Shiny New Doors

For our Thanksgiving family outing D, T and I went to see The Blind Side on Monday evening. I have read several reviews about the film since then, and many critics lead off with: "This is a feel-good football movie that..."

BLAM. I'm automatically disgusted.

In my mind, the person who would call The Blind Side a football movie is also the obtuse/lazy/self-absorbed person who would stand inside the Sistine Chapel and go, "It's cool, I guess... but why did Michaelangelo have to paint the ceiling?" Somehow, somehow, they're tripped up by the trivial and completely miss the beauty and nobility of what they're seeing.

For someone like me, there's not a CHANCE. IN. HELL. that the true message of this film was gonna get away. For someone like me, this story invokes a present-life appreciation with as much voltage as if you plastered my body with electrodes and hooked me up to the NiCad battery in Fairbanks, AK. (No frame of reference for this one? Here you go.)

A movie like this generates a sense of gratitude so amplified that it borders on the maniacal... because for someone like me, watching The Blind Side was like seeing a long-ago life of my own unfold on the screen.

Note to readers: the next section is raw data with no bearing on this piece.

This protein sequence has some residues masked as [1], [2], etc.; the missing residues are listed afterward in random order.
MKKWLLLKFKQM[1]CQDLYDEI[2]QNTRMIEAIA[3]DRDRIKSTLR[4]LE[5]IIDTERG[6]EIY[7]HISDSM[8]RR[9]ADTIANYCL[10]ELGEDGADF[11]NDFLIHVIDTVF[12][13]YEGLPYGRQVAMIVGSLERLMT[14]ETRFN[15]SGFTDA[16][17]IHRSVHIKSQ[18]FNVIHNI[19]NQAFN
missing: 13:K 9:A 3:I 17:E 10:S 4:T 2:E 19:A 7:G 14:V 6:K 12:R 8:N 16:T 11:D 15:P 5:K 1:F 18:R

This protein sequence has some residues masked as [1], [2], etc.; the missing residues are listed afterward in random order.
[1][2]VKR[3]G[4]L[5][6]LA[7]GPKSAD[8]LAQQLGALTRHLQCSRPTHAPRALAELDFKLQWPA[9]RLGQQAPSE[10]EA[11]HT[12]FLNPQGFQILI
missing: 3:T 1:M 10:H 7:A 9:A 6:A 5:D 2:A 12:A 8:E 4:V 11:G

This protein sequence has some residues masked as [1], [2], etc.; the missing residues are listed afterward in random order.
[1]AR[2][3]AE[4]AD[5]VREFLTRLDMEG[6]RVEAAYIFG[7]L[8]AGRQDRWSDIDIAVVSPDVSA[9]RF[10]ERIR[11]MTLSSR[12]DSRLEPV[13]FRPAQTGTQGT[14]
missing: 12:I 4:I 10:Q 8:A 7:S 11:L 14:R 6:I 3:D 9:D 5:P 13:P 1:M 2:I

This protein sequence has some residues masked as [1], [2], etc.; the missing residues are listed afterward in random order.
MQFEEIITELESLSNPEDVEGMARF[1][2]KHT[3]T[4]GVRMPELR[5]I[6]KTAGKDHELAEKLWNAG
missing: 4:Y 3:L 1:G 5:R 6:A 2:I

I watched as the homeless Michael "Big Mike" Oher, no doubt wearied by aimless wandering, slowly lumbers his way to an all-night laundromat to sit and wait out another night—and I almost had a complete emotional breakdown right there in the theater because, although I was never technically homeless... [deep breath]... ok, here goes... I was a kid who, in a nutshell, lost her mother to cancer and her father to a seedy bar on the other side of town, and was basically left to fend for herself.

So... there are no words, none whatsoever, to describe my emotions as Michael sat in that dingy laundromat, unable to escape the fact that he belonged nowhere and to nobody. The most suitable word I can find to fit is heartbroken... I was truly heartbroken watching that scene, because for four years I felt the same waves of palpable despair, uncertainty and loneliness that he must have felt... I was submerged in those waves more times than I care to think about now.

And then Leigh Anne Touhy meets Michael for the first time, on a chilly Thanksgiving Eve. It was a no-nonsense exchange, almost a confrontation, where she looks up—WAY up—at him and says: "Don't you lie to me, now... do you have somewhere to sleep tonight?" Michael shakes his head and Leigh Anne, who wasn't going to stand for that, extends her arm and simply replies: "All right, then. Come on."